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|When I was asked to participate in a competition for the design of a Monument to commemorate the Jewish inhabitants of Wageningen and surroundings that perished during the second world war, my reaction in first instance was “I can’t possibly do that considering my harrowing memories of that period and the anxiety that still affects me when thinking about such situations”.
But very gradually I grew into the job and even started to feel it as my duty to contribute to this project, even if only out of respectfulness for those that were not allowed to survive.
Imagining how such an object should affect passers by, I came to the conclusion that it should not merely be a depressing sculpture, but that – despite the tragic subject – it should convey a message of hope for the future as well.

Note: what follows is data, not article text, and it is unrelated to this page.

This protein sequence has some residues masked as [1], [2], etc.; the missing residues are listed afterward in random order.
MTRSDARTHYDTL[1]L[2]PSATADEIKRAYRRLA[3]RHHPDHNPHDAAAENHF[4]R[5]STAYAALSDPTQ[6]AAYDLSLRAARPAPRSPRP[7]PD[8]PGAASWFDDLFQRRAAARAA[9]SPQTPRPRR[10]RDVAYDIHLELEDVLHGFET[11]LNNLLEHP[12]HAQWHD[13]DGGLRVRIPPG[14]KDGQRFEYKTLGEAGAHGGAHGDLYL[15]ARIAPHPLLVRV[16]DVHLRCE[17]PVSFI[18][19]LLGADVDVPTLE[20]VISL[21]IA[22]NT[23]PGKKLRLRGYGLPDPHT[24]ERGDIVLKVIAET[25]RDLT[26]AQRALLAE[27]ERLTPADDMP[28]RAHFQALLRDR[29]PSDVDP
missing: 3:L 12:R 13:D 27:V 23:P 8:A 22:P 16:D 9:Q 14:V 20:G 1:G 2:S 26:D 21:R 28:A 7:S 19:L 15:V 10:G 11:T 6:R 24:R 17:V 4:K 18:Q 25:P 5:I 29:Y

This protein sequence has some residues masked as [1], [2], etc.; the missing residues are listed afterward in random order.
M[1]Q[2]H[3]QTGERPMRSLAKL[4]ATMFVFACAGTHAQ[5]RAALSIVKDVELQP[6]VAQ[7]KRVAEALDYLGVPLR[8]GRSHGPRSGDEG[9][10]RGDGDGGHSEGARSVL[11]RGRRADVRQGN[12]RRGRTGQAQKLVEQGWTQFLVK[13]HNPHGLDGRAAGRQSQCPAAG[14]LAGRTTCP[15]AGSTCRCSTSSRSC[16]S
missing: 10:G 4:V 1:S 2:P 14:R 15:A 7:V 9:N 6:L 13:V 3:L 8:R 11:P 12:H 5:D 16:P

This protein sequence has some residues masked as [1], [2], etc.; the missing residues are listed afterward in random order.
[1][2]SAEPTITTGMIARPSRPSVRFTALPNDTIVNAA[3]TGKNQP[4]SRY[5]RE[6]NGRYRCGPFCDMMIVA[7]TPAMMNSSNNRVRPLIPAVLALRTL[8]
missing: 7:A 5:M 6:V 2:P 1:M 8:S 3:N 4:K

Working on, I gradually saw a “Gate of Life” rising before me, through which those that survived the tragedy walk hand in hand and the others are sadly left behind.
All those who passed this Gate of Life and arrived in the present alive and all the generations after them, are as well still connected to their tragic past as courageously on their way to a better life.
Strong and upright they are part of our society, but stay vigilant to avoid repetition of the unthinkable in the future.
The Monument now stands at the side of the ‘Walstraat’ in Wageningen, at a short distance from the canal, that was the towns’ ancestral boundary, and right across from the place where the synagogue used to be before the war.
The front of the monument (the Life side of the Gate) is illuminated by a beam of light at night.